Michigan Wolverines: Matt Godin

ANN ARBOR, Mich. -- For many months, there has been hand-wringing and consternation about the state of Michigan's offensive line. But what about the other side of the trenches?

The Wolverines' defensive line has produced at a mediocre rate, at best, since Brady Hoke's first season in 2011. That's a fact that has to eat at both Hoke and defensive coordinator Greg Mattison, who are both former defensive line coaches.

[+] EnlargeBrennen Beyer
Lon Horwedel/Icon SMISenior defensive end Brennen Beyer will be a key contributor for the Wolverines in 2014.
But unlike the offensive line, which exited spring with question marks remaining, there is hope that Michigan can turn this position into a strength again.

"I've been here for four years and I've seen three different defensive fronts come through here," senior defensive end Frank Clark said. "And I think it’s the best one we’ve had."

The group blends a mixture of veterans and youth, with many of the young players getting valuable exposure last season. Some of them were hyped recruits who display obvious size and athleticism, such as sophomores Taco Charlton (6-foot-6, 275 pounds), Chris Wormley (6-4, 292) and Willie Henry (6-2, 297). New position coach Mark Smith, who mentored the linebackers the previous three years, was understandably excited for a chance to mold those guys.

"I didn't inherit a bunch of plow horses, now," he said. "I inherited a bunch of thoroughbreds. We look good coming off the bus. We've just got to get the mental aspects of it and our philosophy and the mindset we want up front."

Clark epitomizes the D-line crew in many ways. Long heralded as a star in the making, he started to deliver on some of that promise last season with 43 tackles and 4.5 sacks. After briefly considering a jump to the NFL, he returned to campus determined to do even more in his last go-round.

"I’m the vet," he said. "I’m the big dog now."

Another senior, Brennen Beyer, will man the other defensive end spot. Beyer has moved around a lot in his career and sometimes is taken for granted. But Smith said Beyer is one of the best players and leaders on the defense.

Then there's Charlton, who has enough potential to make Michigan fans salivate. Given the nickname Taco from his grandmother when he was born prematurely and weighed less than three pounds, he's more like a fully loaded burrito now. Even playing last season as a true freshman, Charlton said he never felt overmatched physically.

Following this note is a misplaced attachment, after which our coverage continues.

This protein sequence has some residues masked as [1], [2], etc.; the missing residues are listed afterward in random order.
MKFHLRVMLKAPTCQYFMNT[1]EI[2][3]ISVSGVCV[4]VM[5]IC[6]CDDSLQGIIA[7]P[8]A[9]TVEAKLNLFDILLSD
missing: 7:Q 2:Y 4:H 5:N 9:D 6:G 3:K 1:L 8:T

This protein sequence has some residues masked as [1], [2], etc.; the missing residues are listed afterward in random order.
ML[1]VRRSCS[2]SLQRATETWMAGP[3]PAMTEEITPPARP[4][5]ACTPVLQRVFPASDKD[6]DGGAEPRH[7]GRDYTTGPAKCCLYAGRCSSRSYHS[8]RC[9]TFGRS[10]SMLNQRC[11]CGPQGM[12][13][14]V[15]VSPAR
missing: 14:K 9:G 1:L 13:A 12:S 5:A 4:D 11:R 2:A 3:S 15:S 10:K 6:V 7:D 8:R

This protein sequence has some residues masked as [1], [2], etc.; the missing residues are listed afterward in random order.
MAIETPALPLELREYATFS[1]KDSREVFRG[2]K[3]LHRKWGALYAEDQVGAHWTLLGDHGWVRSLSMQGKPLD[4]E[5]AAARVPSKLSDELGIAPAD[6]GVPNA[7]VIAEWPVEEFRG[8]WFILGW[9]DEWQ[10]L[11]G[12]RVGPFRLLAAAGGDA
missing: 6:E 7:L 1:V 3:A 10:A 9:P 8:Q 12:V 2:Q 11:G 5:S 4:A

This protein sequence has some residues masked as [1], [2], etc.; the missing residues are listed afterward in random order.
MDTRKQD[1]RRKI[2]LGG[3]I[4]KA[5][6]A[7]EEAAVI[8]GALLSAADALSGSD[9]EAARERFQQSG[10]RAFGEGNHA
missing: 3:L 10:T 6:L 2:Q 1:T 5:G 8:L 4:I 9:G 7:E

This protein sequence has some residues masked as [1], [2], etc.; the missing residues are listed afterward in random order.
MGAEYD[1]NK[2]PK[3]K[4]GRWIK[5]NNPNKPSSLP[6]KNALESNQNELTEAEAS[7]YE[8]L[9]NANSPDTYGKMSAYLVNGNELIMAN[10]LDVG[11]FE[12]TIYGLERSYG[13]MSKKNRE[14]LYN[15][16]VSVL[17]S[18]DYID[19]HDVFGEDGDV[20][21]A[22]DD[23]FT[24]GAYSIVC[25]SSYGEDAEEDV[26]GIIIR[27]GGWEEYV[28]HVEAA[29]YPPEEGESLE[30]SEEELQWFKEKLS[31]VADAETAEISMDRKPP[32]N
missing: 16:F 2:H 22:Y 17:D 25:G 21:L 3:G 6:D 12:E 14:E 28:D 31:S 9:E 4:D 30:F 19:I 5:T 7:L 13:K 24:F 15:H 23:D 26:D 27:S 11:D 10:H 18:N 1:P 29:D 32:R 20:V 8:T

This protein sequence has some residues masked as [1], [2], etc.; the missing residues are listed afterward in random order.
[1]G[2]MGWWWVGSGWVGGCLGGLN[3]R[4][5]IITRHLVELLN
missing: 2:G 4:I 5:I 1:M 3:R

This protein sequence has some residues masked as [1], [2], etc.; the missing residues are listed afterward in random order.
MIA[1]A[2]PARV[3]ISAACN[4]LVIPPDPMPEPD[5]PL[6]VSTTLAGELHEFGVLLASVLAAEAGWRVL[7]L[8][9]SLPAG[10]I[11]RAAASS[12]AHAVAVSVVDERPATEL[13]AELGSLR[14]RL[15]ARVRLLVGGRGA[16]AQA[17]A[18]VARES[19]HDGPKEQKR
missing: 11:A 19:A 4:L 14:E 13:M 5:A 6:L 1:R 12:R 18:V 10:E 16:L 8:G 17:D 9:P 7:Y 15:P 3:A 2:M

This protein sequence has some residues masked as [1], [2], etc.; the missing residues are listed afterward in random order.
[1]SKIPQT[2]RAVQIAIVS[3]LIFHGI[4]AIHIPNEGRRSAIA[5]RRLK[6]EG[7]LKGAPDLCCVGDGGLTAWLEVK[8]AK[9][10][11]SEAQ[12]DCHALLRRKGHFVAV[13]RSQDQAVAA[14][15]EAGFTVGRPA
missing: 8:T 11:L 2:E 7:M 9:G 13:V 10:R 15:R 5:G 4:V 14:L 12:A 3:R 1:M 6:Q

"It wasn't really hard because of my body," he said. "But now I feel like a mature guy, and everything is coming more easily. I know what it takes to play, so I can really relax now and just play without much thinking."

"Taco has immeasurable potential," Smith said. "That kid can be as good as he wants."

How good the Wolverines' line will be this fall likely hinges on the inside spots, where the team replaces starters Jibreel Black and Quinton Washington. Henry and Wormley played a lot there in 2013 and should improve after getting a season under their belts.

"Chris Wormley is one of those guys who, when he walks in a room, you go, 'Ooh, that's what it's supposed to look like,'" Smith said. "He's come a long way, but in a lot of ways, he's still figuring out what it takes to be an every-down player here."

Redshirt freshman Maurice Hurst Jr. made a strong impression this spring at tackle, while sophomores Matthew Godin and Ryan Glasgow and early enrollee freshman Bryan Mone also saw a lot of reps. Ondre Pipkins will eventually be back from a knee injury. The coaching staff believes it has now developed depth that will allow it to comfortably rotate several bodies this fall.

The players just have to prove themselves on the field and show they can apply pressure on the quarterback without help, something that has been problematic the past couple of seasons.

"We have a multitude of pass rushers, and we've got physical guys in the middle," Clark said. "If four can rush the passer and let everybody else drop into coverage and do their jobs, that’s when you have a great defense."

Michigan hasn't reached that level in a while. The potential of the defensive line at least offers some hope of returning there.

Planning for success: Michigan

September, 19, 2013
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With Michigan coach Brady Hoke and defensive coordinator Greg Mattison as the defensive line coaches at Michigan, the Wolverines’ D-line would likely being under the highest scrutiny of any team in the country.

But the problem is, it hasn’t looked that way. The Wolverines aren’t getting the results they want.

“I told them that on Sunday, I said, ‘It’s not acceptable how we’re pass rushing,’ ” Mattison said. “I said, ‘I’m not doing a good job of teaching you and I’m going to do a good job of teaching you because we’re going to be able to pass rush.’ And we will.”

And they must if they want to compete for a Big Ten title.

The Wolverines narrowly slipped by Akron on Saturday, allowing 311 yards passing and 107 yards on the ground. The Zips gashed the front four time and time again.